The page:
I recently presented on BYOD at our Grade 8 transition parent evening .  A few of the parents raised a valid point  – do we teach keyboard skills?  The answer was pretty easy – no we don’t! It does not fit neatly into any of the subjects we teach. However, every subject relies on the pupils having good typing capabilities.

I never learnt. I am self taught and have worked in a a variety of jobs, all requiring skilled and speedy typing.  Are we doing our children a disservice not teaching keyboards skill? Or should we allow them to develop their own approach is much the same way as I did?

“They feel that schools shouldn’t take the time to teach keyboarding at all — or they think keyboarding instruction should wait until high school. My response to that is this: We don’t expect our students to write until we’ve taught them handwriting; we can’t expect them to type if we haven’t taught them keyboarding.” Laurie Patterson

I feel I have a method that works for me and allows me to express my opinions. Would it be easier to do this if I had better typing skills? Pupils can obviously impart their ideas, as I read some outstanding work, however, there is some evidence that learning to touch type can help improve cognitive thinking power:

Does it matter how we type? Yes. Touch typing allows us to write without thinking about how we are writing, freeing us to focus on what we are writing, on our ideas. Touch typing is an example of cognitive automaticity, the ability to do things without conscious attention or awareness. Automaticity takes a burden off our working memory, allowing us more space for higher-order thinking Anne Trubeck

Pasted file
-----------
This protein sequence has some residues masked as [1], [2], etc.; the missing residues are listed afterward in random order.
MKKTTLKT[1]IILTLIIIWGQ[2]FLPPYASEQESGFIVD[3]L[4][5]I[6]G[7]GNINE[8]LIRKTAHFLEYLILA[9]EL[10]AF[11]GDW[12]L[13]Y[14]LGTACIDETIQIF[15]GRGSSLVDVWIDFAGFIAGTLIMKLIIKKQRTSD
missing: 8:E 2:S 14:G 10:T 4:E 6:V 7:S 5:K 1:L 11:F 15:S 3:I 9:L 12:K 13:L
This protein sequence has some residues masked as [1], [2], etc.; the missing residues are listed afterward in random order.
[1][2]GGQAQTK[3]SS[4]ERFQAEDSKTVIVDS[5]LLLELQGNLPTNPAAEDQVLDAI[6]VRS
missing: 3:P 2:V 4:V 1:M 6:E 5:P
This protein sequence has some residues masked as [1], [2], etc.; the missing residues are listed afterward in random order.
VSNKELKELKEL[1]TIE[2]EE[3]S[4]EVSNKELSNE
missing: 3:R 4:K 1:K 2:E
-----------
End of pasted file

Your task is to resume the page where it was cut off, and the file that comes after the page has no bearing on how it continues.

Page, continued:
The research seems to suggest starting teaching these skills as early as possible. This can be done at home, as well as at school. In the same way as parents support their children with writing and reading tasks.

Here are some resources that can be used. They all rely on gamification – make it into a game to ensure children stay engaged.

Personally I think the following are excellent as they concentrate on finger placement and making it fun! The links to each of these are at the bottom of the image.

Dance Mat Party – From the BBC

I love love love this one. I am a big kid at heart and this just makes me laugh (as well as teaching me typing skills)!

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Dance Mat Party

 

 

 

 

 

 

Typing.com

This is more sensible but they have very good progression of skills and I like the material and commentary.

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Typing

 

Typing Club

This one has a very good structure and you can gain stars and awards, making it more competitive.

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Typing Club

 

For my part I will offer weekly lunchtime typing fun and we will see who comes along and how they progress. If you want your kids to do it why not have a go yourself and lets learn together.

HaveI missed any other resources? Please let me know and I will add them. Do you disagree let me know as I think it is a subject that should be discussed more as it is a skill that we all need for future (as it appears at the moment).

Image by Jared Sexton